Jen Burns’ meteoric rise in the world of high-tech recruiting can be attributed to one thing – hard work.
Burns became the first person at Quest Groups, a small staffing firm in BoDo, to produce a $1 million desk. Proving it wasn’t a fluke, she repeated the accomplishment last year. She quickly went from employee to partner at Quest Groups, which has grown from 12 employees to 45 within four years.
“I’m a big believer in making your own luck,” Burns says. “The million-dollar desk. No one at Quest Groups had ever done that. I had a great year and a great team. I worked hard enough.”
Burns, 29, says her experience playing soccer at Boise State University prepared her for just about anything that life would throw at her.
“Once you survive being a Division I athlete, you’re like ‘I can do anything,’” Burns says. “There were times you wanted to quit, times when you asked if you were good enough. If you are strong enough to get through that and knowing that if you work harder or quit less than 90 percent of the people out there, you usually are successful.”
Burns has been the top contributor each of the past three years at Quest Groups. The company itself is a bit of a success story.
“If you don’t quit and keep going, you are going to be successful,” she says. “Even at our company, we weren’t supposed to be this successful. Then we started turning heads. If you work hard enough, you can reap all these rewards.”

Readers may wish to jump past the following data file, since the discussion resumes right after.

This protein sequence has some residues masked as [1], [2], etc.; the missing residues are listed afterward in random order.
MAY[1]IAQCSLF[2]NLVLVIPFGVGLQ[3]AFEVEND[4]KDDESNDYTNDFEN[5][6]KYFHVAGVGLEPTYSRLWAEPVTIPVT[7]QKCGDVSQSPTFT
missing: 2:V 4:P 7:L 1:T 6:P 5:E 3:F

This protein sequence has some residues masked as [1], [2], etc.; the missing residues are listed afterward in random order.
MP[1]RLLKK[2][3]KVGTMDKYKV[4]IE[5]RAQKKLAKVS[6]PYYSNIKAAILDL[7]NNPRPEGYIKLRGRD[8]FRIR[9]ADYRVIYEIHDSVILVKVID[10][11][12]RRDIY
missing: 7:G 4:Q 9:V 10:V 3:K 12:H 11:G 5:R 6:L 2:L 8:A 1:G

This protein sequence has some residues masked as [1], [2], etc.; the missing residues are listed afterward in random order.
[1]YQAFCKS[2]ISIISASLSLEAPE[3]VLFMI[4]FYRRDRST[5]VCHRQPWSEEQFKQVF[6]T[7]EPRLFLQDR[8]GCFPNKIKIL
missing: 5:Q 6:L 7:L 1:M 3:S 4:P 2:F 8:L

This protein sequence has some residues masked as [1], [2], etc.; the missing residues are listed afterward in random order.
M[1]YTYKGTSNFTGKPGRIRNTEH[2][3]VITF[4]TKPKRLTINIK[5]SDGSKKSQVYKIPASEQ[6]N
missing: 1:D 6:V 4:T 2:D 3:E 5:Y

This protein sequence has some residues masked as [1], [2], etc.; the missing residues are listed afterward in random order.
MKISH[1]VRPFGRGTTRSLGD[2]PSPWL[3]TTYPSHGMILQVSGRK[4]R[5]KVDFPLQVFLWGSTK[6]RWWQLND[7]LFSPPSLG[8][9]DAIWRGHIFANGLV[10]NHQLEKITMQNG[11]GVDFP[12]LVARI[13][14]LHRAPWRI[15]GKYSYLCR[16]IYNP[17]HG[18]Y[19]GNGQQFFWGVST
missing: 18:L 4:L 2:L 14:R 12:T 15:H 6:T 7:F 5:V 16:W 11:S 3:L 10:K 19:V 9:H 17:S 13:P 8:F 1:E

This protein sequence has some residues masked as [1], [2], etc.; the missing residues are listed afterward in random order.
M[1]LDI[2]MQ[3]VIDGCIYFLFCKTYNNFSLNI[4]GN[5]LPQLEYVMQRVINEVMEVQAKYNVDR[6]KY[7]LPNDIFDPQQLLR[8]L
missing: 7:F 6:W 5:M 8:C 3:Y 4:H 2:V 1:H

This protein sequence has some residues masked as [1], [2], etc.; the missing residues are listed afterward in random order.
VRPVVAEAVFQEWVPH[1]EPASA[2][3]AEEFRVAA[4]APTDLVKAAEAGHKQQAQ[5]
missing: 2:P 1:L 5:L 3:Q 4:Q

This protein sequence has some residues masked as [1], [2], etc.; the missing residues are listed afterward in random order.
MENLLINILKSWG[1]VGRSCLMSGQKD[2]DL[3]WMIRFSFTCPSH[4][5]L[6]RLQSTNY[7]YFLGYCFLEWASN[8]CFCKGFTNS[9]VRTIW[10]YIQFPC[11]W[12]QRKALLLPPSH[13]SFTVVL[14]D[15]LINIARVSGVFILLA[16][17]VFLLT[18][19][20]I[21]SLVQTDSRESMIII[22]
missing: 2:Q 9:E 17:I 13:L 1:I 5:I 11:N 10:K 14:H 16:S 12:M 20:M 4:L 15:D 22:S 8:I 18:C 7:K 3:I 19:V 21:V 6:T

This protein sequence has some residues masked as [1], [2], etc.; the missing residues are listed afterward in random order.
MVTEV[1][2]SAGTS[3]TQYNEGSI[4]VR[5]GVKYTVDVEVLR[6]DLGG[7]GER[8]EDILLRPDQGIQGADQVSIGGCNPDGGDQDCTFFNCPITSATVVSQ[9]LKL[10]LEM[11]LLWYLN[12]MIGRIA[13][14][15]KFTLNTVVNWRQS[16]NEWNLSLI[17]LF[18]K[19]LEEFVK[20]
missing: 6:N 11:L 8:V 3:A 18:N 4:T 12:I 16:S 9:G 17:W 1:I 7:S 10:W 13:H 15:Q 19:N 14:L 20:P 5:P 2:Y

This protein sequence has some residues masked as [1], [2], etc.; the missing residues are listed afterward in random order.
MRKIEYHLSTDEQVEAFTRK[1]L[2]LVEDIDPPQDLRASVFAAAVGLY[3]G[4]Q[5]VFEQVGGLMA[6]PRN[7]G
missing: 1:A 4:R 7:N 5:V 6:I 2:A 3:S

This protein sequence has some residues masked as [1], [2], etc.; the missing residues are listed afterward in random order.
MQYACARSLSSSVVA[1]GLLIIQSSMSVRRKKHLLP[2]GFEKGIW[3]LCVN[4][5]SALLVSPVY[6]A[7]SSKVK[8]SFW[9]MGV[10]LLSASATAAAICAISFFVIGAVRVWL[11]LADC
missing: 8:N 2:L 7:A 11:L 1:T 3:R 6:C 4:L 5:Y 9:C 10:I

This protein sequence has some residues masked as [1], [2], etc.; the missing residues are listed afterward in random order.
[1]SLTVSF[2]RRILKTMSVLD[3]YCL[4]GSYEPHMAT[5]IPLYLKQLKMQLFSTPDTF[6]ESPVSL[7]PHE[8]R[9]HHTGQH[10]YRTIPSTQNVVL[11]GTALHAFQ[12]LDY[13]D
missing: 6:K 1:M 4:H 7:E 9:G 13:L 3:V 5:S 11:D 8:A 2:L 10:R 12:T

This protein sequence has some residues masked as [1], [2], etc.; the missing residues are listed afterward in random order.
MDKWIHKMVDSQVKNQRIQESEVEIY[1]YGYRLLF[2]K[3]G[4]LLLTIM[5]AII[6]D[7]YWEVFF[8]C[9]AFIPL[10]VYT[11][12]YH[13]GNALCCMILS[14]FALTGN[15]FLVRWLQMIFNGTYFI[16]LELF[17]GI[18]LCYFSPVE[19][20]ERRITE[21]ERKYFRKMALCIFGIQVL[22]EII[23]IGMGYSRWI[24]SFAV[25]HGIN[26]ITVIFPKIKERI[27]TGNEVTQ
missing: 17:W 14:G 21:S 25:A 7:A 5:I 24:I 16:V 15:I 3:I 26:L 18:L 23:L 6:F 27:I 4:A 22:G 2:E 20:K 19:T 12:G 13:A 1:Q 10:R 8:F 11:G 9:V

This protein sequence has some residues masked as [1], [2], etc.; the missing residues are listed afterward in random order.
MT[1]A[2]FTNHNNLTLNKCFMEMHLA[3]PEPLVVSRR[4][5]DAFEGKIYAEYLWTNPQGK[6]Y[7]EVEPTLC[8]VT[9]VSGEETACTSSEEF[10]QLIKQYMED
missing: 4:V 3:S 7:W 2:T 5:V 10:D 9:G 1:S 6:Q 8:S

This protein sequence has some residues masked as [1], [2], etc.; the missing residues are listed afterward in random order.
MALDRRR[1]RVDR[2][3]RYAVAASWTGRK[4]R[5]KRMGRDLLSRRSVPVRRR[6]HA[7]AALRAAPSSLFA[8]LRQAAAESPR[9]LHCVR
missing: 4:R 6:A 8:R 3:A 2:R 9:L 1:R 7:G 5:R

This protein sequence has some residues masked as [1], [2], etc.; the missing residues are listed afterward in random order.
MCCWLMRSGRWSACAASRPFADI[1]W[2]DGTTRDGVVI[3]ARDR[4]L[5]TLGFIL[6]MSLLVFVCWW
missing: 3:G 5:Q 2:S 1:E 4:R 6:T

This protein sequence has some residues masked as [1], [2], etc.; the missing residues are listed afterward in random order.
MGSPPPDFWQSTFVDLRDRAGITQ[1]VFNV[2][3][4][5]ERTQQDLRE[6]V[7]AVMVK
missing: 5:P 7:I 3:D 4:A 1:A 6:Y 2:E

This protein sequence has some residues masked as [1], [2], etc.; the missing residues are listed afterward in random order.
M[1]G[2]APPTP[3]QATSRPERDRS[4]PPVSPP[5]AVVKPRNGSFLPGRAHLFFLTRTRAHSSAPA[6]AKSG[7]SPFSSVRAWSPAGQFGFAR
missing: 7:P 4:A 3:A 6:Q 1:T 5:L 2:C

Burns has a sense of humility for someone who has accomplished so much in so little time. In addition, she’s traveled to four continents (excluding North America) in the past four years thanks to her performance at work. Things are getting crossed off her bucket list at an amazing clip.
Burns says she would like to establish a foundation to be a part of something on a consistent basis. She’s passionate about women’s health causes, education and anything that betters lives.
“If I died tomorrow or next week, would I just be in the newspaper as that local, 29-year-old girl or would someone remember me for doing something in that time?” Burns asks.
Co-workers say she doesn’t have to worry about her legacy.
“Jen has also always been a leader in the community and continues to inspire others with her willingness to roll up her sleeves and get the job done the right way,” writes Brad Stith, an executive at Quest Groups, in a letter recommending her for this award. “Her energy is contagious. Not only is she an outstanding leader, she is a consummate advocate for giving back to those organizations that have helped her and her family achieve both personal and professional success.”
It all comes back to her work ethic.
“I never wanted to be the person who is looked at as the lazy one,” she says. “I’d rather be the person who may not be the best, but is the one who shows up early and stays late.”
Most memorable airplane ride: “I earned a trip to Africa and I was with one of my best friends who has a severe anxiety of flying. She just had a child and her anxiety was through the roof. We’re landing in Senegal and people are running out and spraying a bunch of stuff. I’m thinking ‘we’re landing in the yellow fever zone of Africa.’ Then we flew to Johannesburg and it was like that the whole trip. It was the craziest airplane, and we were on there for like 20 hours. That was really my first adventure and how we got there just made it memorable. It was on the bucket list, and we had a great time.”